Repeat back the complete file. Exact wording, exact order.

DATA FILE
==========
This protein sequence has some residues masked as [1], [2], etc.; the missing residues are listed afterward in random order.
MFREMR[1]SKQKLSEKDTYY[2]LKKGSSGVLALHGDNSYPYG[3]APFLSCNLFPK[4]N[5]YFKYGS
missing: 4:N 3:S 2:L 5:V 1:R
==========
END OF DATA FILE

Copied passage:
This protein sequence has some residues masked as [1], [2], etc.; the missing residues are listed afterward in random order.
MFREMR[1]SKQKLSEKDTYY[2]LKKGSSGVLALHGDNSYPYG[3]APFLSCNLFPK[4]N[5]YFKYGS
missing: 4:N 3:S 2:L 5:V 1:R